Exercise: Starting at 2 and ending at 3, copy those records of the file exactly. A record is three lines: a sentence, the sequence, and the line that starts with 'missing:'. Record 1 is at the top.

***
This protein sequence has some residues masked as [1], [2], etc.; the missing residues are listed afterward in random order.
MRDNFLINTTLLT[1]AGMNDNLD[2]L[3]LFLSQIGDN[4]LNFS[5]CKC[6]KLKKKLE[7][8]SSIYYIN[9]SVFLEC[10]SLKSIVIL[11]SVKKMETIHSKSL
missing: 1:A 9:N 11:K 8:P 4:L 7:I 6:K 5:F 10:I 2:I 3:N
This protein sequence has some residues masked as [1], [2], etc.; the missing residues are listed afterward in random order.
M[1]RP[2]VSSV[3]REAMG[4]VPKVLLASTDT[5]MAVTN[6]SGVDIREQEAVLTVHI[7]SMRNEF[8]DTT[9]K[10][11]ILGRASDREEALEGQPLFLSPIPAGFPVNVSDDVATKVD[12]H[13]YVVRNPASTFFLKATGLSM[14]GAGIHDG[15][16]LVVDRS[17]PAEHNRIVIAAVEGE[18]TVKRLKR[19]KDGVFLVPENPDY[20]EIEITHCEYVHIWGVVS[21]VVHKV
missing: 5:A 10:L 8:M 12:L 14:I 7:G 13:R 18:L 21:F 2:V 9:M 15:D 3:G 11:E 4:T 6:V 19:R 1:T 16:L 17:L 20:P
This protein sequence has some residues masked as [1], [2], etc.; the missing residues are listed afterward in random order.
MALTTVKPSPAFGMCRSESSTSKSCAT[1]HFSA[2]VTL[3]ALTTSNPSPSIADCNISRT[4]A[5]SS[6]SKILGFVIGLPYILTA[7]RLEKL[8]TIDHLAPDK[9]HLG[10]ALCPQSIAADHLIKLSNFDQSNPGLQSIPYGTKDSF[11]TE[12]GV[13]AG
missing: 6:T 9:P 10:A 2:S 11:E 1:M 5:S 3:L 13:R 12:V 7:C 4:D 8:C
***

This protein sequence has some residues masked as [1], [2], etc.; the missing residues are listed afterward in random order.
M[1]RP[2]VSSV[3]REAMG[4]VPKVLLASTDT[5]MAVTN[6]SGVDIREQEAVLTVHI[7]SMRNEF[8]DTT[9]K[10][11]ILGRASDREEALEGQPLFLSPIPAGFPVNVSDDVATKVD[12]H[13]YVVRNPASTFFLKATGLSM[14]GAGIHDG[15][16]LVVDRS[17]PAEHNRIVIAAVEGE[18]TVKRLKR[19]KDGVFLVPENPDY[20]EIEITHCEYVHIWGVVS[21]VVHKV
missing: 5:A 10:L 8:M 12:L 14:I 7:G 13:R 18:L 21:F 2:V 9:M 15:D 3:G 11:E 4:T 6:V 19:R 1:T 16:L 17:L 20:P
This protein sequence has some residues masked as [1], [2], etc.; the missing residues are listed afterward in random order.
MALTTVKPSPAFGMCRSESSTSKSCAT[1]HFSA[2]VTL[3]ALTTSNPSPSIADCNISRT[4]A[5]SS[6]SKILGFVIGLPYILTA[7]RLEKL[8]TIDHLAPDK[9]HLG[10]ALCPQSIAADHLIKLSNFDQSNPGLQSIPYGTKDSF[11]TE[12]GV[13]AG
missing: 6:T 9:P 10:A 2:S 11:E 1:M 5:S 3:L 13:R 12:V 7:C 4:D 8:C